Thursday, August 13, 2009

Theory and Praxis

Did Mīmāṃsā thinkers execute rituals? Daya Krishna maintained –in his usual provocative way– that their reflections had no effect at all on yajñikas (ritual officiants). Asko Parpola has (convincingly, in my opinion) shown how their respective milieus were, at least at the beginning, quite close (Parpola 1981). What happened them? I have often the feeling that ritual was taken seriously by Mīmāṃsā authors, but as a subject of study rather then of praxis. In Rāmānujācārya's Tantrarahasya and even more so in Śabarabhāṣya and Tantravārttika, several examples of ritual details (at times even minutiae) are discussed. Could they have been learnt only as case-studies? The question reflects that of the examples found in Pāṇinīyas' grammatical works. Did they repeat previous examples or did they forge them out of their contact with active speakers?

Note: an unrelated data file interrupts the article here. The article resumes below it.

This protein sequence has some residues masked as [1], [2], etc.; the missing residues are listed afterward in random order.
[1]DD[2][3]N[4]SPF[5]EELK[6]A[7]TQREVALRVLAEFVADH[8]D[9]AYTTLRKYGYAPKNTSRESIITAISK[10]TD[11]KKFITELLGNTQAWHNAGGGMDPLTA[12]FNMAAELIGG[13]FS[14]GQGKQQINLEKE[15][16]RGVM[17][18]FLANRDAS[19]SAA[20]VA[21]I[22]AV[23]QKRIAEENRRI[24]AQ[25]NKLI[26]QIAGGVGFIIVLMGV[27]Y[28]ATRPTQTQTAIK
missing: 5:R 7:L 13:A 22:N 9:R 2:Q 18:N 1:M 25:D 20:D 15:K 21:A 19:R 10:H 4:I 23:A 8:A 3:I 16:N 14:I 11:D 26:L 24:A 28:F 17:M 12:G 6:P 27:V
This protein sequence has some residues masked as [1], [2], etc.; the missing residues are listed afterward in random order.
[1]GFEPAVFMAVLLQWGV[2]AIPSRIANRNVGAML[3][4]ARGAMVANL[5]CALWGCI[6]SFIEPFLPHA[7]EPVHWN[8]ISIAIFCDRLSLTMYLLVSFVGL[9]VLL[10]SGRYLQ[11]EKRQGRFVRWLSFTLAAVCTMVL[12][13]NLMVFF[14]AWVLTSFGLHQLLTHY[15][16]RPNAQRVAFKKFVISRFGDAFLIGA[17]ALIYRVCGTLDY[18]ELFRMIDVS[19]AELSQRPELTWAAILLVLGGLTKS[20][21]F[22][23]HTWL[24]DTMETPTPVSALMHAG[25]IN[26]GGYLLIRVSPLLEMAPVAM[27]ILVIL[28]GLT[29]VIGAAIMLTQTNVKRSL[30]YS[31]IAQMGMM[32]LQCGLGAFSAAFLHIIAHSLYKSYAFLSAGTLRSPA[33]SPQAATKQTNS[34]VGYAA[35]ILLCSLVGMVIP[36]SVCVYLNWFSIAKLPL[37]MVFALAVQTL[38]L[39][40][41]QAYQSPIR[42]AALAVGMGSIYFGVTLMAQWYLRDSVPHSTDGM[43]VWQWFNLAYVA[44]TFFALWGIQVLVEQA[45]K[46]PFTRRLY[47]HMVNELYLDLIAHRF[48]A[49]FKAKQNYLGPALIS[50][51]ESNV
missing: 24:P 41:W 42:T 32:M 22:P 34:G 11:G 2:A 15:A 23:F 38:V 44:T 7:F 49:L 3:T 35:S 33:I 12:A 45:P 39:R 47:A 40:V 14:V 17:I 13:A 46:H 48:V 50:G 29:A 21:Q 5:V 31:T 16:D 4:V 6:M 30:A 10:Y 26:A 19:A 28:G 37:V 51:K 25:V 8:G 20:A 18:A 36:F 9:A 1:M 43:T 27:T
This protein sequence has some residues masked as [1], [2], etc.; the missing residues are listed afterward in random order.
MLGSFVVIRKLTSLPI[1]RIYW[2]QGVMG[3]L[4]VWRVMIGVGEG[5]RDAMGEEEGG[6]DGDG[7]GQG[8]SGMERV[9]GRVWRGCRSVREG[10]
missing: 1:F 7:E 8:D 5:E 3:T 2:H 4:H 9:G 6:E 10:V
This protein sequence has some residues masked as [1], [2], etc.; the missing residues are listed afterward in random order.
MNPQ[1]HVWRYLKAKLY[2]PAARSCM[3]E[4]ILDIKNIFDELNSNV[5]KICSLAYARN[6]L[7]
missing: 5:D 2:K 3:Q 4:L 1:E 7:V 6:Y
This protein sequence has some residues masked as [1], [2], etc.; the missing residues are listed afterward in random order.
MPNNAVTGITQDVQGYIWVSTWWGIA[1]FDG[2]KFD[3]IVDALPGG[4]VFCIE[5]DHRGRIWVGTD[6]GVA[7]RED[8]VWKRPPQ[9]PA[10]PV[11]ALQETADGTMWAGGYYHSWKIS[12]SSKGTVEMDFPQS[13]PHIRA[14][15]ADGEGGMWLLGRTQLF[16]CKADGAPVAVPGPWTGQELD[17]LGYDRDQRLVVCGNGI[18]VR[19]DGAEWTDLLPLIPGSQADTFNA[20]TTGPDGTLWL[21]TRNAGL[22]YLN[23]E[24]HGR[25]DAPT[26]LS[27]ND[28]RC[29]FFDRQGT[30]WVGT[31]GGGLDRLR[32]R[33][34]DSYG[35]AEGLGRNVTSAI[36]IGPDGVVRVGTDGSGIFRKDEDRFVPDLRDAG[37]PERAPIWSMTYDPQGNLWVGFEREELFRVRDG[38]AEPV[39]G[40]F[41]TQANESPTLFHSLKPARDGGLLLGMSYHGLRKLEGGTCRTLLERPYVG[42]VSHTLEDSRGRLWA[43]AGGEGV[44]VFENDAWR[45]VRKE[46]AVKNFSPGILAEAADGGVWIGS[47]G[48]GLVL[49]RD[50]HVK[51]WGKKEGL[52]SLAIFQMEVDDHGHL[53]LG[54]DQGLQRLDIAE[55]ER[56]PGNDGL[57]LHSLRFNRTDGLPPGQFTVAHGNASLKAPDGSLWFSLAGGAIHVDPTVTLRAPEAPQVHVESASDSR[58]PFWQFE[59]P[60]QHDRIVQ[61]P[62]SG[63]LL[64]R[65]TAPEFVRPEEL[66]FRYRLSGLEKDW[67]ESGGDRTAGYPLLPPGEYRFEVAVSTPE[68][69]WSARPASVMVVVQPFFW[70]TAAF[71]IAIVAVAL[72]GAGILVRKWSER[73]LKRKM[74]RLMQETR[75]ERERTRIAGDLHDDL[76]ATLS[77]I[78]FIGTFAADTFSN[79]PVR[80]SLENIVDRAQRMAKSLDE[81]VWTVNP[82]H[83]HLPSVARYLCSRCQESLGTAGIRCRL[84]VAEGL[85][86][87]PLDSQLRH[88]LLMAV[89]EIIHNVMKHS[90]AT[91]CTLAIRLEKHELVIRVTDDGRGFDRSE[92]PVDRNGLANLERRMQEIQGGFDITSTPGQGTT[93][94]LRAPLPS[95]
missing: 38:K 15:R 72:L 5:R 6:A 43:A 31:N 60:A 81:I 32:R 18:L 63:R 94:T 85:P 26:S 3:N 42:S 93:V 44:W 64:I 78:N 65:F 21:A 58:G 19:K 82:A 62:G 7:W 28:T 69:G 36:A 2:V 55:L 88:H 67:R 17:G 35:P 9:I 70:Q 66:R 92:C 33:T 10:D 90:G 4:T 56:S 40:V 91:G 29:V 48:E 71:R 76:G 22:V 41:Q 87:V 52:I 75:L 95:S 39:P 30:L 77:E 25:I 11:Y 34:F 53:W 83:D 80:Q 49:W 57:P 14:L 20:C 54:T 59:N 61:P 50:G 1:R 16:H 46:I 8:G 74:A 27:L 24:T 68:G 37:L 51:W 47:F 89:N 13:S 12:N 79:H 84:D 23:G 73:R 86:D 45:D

Frederick M. Smith in his wonderful The Vedic Sacrifice in Transition (1987) suggests that the contiguity between sacrifice and Mīmāṃsā has continued until the present day.

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